The fourth scenario involves increased civic activism, bottom-up pressure for prosperity and expanded economic opportunities in countries. This happens against the backdrop of the EU  failing to promise greater integration and EU membership opportunities but also the weakening and loss of attractiveness of Russia in the Eastern Partnership region.

The new generation of young leaders, first marginalised and then neutralised by Soviet-era leaders, is gaining greater credibility and prestige in society, using this legitimacy to fight against corruption, ensure the rule of law and lay the groundwork for radical reform.

Limited cooperation and trade interests

Overall, these scenarios show that in addition to Russia’s ability to increase its influence in the partner countries in any form, the EU’s approach to the region will be more limited to technical, economic cooperation and trade interests in the next decade.

The joint communication “Eastern Partnership Policy after 2020” announced by the European Commission in March 2020 did not provide a serious political vision for the future of the region, including promises of political association. Instead, the communication talks about the rule of law, freedom of speech and expression as well as civil society.

A strengthening of the framework is equated with primarily technical issues, such as digitalisation and the creation of digital infrastructure, the development of public health, and environmental protection.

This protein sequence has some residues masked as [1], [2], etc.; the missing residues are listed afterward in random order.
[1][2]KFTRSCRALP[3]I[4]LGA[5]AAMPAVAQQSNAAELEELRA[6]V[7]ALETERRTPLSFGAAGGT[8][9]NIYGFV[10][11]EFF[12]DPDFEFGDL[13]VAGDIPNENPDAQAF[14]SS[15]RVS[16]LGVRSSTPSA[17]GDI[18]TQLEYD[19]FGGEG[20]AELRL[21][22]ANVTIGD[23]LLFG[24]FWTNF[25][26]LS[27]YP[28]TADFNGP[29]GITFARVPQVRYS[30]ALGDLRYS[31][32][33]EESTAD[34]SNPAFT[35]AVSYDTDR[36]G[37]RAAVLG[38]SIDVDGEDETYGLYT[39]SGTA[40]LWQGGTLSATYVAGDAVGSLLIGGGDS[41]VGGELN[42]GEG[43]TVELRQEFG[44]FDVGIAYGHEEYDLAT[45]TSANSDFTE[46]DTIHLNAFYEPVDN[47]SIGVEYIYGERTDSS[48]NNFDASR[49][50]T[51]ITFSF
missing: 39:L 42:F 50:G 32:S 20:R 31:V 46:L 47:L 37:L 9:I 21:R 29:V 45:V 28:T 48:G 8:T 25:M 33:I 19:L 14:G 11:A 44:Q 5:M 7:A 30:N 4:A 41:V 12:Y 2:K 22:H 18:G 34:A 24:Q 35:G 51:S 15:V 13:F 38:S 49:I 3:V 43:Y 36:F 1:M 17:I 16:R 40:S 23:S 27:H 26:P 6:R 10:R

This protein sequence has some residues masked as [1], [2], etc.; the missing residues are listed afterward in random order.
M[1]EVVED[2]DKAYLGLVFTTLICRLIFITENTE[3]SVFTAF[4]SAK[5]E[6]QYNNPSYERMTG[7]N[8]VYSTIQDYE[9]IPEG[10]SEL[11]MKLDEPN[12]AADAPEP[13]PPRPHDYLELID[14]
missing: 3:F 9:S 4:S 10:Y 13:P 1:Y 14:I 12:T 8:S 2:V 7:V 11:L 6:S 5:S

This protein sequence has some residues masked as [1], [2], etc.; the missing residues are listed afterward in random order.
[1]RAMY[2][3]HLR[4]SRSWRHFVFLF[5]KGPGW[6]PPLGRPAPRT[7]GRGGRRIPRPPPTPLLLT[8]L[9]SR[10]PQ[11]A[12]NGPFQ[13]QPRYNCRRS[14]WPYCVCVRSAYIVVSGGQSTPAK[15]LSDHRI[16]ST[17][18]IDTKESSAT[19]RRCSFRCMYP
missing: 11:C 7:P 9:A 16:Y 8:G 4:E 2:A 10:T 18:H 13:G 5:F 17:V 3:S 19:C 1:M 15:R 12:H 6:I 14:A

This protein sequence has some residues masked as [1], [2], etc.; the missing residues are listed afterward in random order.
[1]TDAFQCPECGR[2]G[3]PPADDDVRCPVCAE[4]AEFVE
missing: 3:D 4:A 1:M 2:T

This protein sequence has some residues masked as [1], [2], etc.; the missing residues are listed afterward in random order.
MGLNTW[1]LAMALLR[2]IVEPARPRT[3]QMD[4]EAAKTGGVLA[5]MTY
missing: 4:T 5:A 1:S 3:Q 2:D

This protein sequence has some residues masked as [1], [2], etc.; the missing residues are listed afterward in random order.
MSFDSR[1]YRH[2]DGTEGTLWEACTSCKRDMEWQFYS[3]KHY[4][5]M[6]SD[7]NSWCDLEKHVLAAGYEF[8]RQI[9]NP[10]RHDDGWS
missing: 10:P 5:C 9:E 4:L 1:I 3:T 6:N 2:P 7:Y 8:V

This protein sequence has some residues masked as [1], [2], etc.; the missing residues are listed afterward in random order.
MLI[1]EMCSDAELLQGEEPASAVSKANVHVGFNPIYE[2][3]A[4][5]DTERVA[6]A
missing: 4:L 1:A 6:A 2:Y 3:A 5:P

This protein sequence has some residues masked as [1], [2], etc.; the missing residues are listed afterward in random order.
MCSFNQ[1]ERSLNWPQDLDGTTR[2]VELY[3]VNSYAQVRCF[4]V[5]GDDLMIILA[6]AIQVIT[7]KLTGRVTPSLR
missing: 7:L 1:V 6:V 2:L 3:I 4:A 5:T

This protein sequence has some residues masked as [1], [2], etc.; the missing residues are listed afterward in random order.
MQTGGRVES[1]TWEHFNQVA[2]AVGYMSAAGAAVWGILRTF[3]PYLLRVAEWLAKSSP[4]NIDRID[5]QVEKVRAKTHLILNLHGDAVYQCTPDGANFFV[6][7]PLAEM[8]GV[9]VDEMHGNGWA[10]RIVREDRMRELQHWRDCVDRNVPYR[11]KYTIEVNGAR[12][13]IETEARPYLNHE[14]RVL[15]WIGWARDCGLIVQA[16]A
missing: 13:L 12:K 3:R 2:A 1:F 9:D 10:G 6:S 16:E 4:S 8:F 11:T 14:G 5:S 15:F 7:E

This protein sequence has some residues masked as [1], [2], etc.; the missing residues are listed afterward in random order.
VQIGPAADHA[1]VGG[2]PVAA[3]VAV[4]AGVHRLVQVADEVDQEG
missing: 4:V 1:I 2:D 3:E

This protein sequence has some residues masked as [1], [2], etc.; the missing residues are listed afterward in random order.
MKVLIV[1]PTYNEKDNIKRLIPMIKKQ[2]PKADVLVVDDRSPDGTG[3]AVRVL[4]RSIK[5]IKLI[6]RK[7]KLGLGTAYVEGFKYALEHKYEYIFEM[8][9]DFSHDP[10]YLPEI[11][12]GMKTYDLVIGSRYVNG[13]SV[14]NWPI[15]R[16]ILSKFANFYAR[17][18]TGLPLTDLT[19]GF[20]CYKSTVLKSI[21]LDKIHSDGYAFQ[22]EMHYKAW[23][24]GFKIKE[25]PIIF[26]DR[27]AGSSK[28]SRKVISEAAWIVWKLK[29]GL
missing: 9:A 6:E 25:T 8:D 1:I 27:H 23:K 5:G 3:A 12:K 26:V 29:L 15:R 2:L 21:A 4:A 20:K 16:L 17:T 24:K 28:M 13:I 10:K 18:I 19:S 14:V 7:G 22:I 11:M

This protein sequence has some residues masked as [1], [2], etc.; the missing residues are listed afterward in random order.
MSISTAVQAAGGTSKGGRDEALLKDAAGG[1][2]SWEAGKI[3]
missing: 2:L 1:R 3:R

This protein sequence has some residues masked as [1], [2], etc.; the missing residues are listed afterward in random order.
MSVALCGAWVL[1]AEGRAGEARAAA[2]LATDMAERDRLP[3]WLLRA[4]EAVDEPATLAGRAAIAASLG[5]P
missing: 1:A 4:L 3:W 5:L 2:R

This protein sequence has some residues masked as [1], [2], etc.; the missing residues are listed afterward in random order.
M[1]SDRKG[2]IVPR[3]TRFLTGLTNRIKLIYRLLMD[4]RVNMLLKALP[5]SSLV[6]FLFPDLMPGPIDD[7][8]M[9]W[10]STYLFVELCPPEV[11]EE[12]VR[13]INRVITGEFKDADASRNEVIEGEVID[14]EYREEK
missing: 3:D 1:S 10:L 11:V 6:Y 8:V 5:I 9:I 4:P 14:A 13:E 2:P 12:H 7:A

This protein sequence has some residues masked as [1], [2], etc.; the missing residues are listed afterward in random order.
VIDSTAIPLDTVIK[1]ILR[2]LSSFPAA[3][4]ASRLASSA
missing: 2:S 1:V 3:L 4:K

However, in the past, European values ​​were a prerequisite for cooperation with the European Union. This suggests that the first of the four scenarios, pragmatic integration, seems to be the most realistic scenario today.

However, the possibility of sacrificing the Eastern Partnership countries and ending the deal in exchange for EU efforts to normalise relations with Russia cannot be excluded, even though this could lead to political chaos in the countries that signed the Association Agreement and a loss of confidence in the EU.

No sacrifice

All of this could lead to results that run counter to the original goals of the Eastern Partnership programme, which it launched to support secure, reliable and predictable partners in Europe’s immediate neighbourhood.

In order to avoid such a bitter outcome, the European Union must, in any case, support the integration of the Eastern Partnership countries into Europe, increase efforts to strengthen civil society, which is the basis of this integration, and in no case sacrifice the Eastern Partnership countries in normalising relations with Russia.

Only in this case, in the next ten years after 2020, the initiative may reach its full potential, and in some way, the integration process would deepen.

 

 

An Azerbaijani version of this article is available on Meydan.tv. This article is part of a project co-financed by the International Visegrad Fund and the German Marshall Fund of the U.S.

Bakhtiyar Hajiyev

Eastern European Futures

In 2009, the European Union and six of its Eastern neighbours launched the Eastern Partnership (EaP) with the stated aim of building a common area of shared democracy, prosperity, stability and increased cooperation. A decade on, however, progress has been mixed.

Visegrad Insight is published by the Res Publica Foundation. This special edition has been prepared in cooperation with the German Marshall Fund of the United States and supported by the International Visegrad Fund.